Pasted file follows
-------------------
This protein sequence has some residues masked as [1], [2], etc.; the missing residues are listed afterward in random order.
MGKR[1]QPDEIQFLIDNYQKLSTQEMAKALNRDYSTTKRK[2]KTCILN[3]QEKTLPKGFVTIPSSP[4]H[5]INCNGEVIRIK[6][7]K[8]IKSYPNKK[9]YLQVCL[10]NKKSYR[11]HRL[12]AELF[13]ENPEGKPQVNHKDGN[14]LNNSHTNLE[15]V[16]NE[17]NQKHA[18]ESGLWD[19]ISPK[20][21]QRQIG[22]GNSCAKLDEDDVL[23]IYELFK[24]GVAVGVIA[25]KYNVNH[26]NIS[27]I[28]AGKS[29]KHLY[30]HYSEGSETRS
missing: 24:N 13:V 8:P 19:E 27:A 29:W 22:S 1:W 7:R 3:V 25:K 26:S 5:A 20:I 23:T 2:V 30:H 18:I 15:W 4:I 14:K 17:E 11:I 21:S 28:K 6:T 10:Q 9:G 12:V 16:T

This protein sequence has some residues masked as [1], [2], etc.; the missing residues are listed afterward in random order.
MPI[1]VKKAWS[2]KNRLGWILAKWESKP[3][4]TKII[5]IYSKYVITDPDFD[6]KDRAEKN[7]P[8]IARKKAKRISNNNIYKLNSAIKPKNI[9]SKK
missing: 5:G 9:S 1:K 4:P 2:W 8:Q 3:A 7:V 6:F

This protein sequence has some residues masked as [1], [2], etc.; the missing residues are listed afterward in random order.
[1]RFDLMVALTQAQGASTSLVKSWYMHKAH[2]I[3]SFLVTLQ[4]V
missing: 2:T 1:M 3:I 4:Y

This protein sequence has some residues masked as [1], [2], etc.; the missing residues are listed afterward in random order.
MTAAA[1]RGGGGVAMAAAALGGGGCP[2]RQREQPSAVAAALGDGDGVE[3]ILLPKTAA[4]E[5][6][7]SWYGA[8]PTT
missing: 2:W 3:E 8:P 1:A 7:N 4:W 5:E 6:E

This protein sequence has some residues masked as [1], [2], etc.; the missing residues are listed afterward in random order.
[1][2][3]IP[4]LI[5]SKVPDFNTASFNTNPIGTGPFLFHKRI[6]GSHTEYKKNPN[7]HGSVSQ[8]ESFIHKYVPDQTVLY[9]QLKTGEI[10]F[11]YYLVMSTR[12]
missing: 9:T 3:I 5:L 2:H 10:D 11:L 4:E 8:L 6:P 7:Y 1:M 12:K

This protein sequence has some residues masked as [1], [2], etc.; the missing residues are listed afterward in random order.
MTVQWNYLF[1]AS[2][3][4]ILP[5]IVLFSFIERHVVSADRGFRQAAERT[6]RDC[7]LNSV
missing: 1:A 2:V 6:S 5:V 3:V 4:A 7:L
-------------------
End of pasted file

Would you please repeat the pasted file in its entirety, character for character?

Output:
This protein sequence has some residues masked as [1], [2], etc.; the missing residues are listed afterward in random order.
MGKR[1]QPDEIQFLIDNYQKLSTQEMAKALNRDYSTTKRK[2]KTCILN[3]QEKTLPKGFVTIPSSP[4]H[5]INCNGEVIRIK[6][7]K[8]IKSYPNKK[9]YLQVCL[10]NKKSYR[11]HRL[12]AELF[13]ENPEGKPQVNHKDGN[14]LNNSHTNLE[15]V[16]NE[17]NQKHA[18]ESGLWD[19]ISPK[20][21]QRQIG[22]GNSCAKLDEDDVL[23]IYELFK[24]GVAVGVIA[25]KYNVNH[26]NIS[27]I[28]AGKS[29]KHLY[30]HYSEGSETRS
missing: 24:N 13:V 8:P 19:E 27:A 29:W 22:S 1:W 7:R 3:V 25:K 26:S 5:A 20:I 23:T 2:V 30:H 18:I 15:W 4:I 14:K 17:E 11:I 21:S 28:K 6:T 10:Q 9:G 12:V 16:T

This protein sequence has some residues masked as [1], [2], etc.; the missing residues are listed afterward in random order.
MPI[1]VKKAWS[2]KNRLGWILAKWESKP[3][4]TKII[5]IYSKYVITDPDFD[6]KDRAEKN[7]P[8]IARKKAKRISNNNIYKLNSAIKPKNI[9]SKK
missing: 5:G 9:S 1:K 4:P 2:W 8:Q 3:A 7:V 6:F

This protein sequence has some residues masked as [1], [2], etc.; the missing residues are listed afterward in random order.
[1]RFDLMVALTQAQGASTSLVKSWYMHKAH[2]I[3]SFLVTLQ[4]V
missing: 2:T 1:M 3:I 4:Y

This protein sequence has some residues masked as [1], [2], etc.; the missing residues are listed afterward in random order.
MTAAA[1]RGGGGVAMAAAALGGGGCP[2]RQREQPSAVAAALGDGDGVE[3]ILLPKTAA[4]E[5][6][7]SWYGA[8]PTT
missing: 2:W 3:E 8:P 1:A 7:N 4:W 5:E 6:E

This protein sequence has some residues masked as [1], [2], etc.; the missing residues are listed afterward in random order.
[1][2][3]IP[4]LI[5]SKVPDFNTASFNTNPIGTGPFLFHKRI[6]GSHTEYKKNPN[7]HGSVSQ[8]ESFIHKYVPDQTVLY[9]QLKTGEI[10]F[11]YYLVMSTR[12]
missing: 9:T 3:I 5:L 2:H 10:D 11:L 4:E 8:L 6:P 7:Y 1:M 12:K

This protein sequence has some residues masked as [1], [2], etc.; the missing residues are listed afterward in random order.
MTVQWNYLF[1]AS[2][3][4]ILP[5]IVLFSFIERHVVSADRGFRQAAERT[6]RDC[7]LNSV
missing: 1:A 2:V 6:S 5:V 3:V 4:A 7:L